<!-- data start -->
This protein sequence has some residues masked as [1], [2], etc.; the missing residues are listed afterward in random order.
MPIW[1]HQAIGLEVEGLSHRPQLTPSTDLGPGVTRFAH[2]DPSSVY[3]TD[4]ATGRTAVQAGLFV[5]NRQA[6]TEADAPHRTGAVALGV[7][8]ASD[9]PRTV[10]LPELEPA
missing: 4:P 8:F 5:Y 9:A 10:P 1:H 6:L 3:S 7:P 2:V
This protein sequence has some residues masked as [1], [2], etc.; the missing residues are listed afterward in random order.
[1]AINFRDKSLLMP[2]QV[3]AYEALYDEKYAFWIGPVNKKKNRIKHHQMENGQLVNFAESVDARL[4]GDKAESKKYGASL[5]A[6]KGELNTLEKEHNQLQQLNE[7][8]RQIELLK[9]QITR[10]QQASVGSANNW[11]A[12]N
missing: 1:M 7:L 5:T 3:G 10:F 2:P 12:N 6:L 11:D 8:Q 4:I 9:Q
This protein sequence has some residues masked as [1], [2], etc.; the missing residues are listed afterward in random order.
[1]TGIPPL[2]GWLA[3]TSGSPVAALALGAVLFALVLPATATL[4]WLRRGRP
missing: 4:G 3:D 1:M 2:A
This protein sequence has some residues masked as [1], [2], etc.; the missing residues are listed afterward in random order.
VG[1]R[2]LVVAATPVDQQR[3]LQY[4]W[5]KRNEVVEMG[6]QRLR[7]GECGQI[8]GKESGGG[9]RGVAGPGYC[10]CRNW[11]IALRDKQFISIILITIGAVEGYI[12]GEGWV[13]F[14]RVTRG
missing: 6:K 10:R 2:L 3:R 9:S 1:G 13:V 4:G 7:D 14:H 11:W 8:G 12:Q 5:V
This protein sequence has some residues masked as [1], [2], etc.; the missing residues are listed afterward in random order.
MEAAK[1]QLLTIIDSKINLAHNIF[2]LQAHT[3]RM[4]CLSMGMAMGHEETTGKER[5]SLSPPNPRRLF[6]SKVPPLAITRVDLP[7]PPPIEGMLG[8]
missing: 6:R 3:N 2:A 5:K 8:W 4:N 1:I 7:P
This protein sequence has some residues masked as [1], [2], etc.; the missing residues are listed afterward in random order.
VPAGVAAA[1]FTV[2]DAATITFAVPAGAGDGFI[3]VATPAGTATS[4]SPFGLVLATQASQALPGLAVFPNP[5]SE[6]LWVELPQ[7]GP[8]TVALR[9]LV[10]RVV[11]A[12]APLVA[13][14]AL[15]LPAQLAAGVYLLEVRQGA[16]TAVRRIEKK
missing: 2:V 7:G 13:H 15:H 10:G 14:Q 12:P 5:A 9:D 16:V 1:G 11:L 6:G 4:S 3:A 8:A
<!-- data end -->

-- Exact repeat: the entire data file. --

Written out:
This protein sequence has some residues masked as [1], [2], etc.; the missing residues are listed afterward in random order.
MPIW[1]HQAIGLEVEGLSHRPQLTPSTDLGPGVTRFAH[2]DPSSVY[3]TD[4]ATGRTAVQAGLFV[5]NRQA[6]TEADAPHRTGAVALGV[7][8]ASD[9]PRTV[10]LPELEPA
missing: 4:P 8:F 5:Y 9:A 10:P 1:H 6:L 3:S 7:P 2:V
This protein sequence has some residues masked as [1], [2], etc.; the missing residues are listed afterward in random order.
[1]AINFRDKSLLMP[2]QV[3]AYEALYDEKYAFWIGPVNKKKNRIKHHQMENGQLVNFAESVDARL[4]GDKAESKKYGASL[5]A[6]KGELNTLEKEHNQLQQLNE[7][8]RQIELLK[9]QITR[10]QQASVGSANNW[11]A[12]N
missing: 1:M 7:L 5:T 3:G 10:F 2:P 12:N 6:L 11:D 8:Q 4:I 9:Q
This protein sequence has some residues masked as [1], [2], etc.; the missing residues are listed afterward in random order.
[1]TGIPPL[2]GWLA[3]TSGSPVAALALGAVLFALVLPATATL[4]WLRRGRP
missing: 4:G 3:D 1:M 2:A
This protein sequence has some residues masked as [1], [2], etc.; the missing residues are listed afterward in random order.
VG[1]R[2]LVVAATPVDQQR[3]LQY[4]W[5]KRNEVVEMG[6]QRLR[7]GECGQI[8]GKESGGG[9]RGVAGPGYC[10]CRNW[11]IALRDKQFISIILITIGAVEGYI[12]GEGWV[13]F[14]RVTRG
missing: 6:K 10:R 2:L 3:R 9:S 1:G 13:V 4:G 7:D 14:H 11:W 8:G 12:Q 5:V
This protein sequence has some residues masked as [1], [2], etc.; the missing residues are listed afterward in random order.
MEAAK[1]QLLTIIDSKINLAHNIF[2]LQAHT[3]RM[4]CLSMGMAMGHEETTGKER[5]SLSPPNPRRLF[6]SKVPPLAITRVDLP[7]PPPIEGMLG[8]
missing: 6:R 3:N 2:A 5:K 8:W 4:N 1:I 7:P
This protein sequence has some residues masked as [1], [2], etc.; the missing residues are listed afterward in random order.
VPAGVAAA[1]FTV[2]DAATITFAVPAGAGDGFI[3]VATPAGTATS[4]SPFGLVLATQASQALPGLAVFPNP[5]SE[6]LWVELPQ[7]GP[8]TVALR[9]LV[10]RVV[11]A[12]APLVA[13][14]AL[15]LPAQLAAGVYLLEVRQGA[16]TAVRRIEKK
missing: 2:V 7:G 13:H 15:H 10:G 14:Q 12:P 5:A 9:D 16:V 1:G 11:L 6:G 4:S 3:A 8:A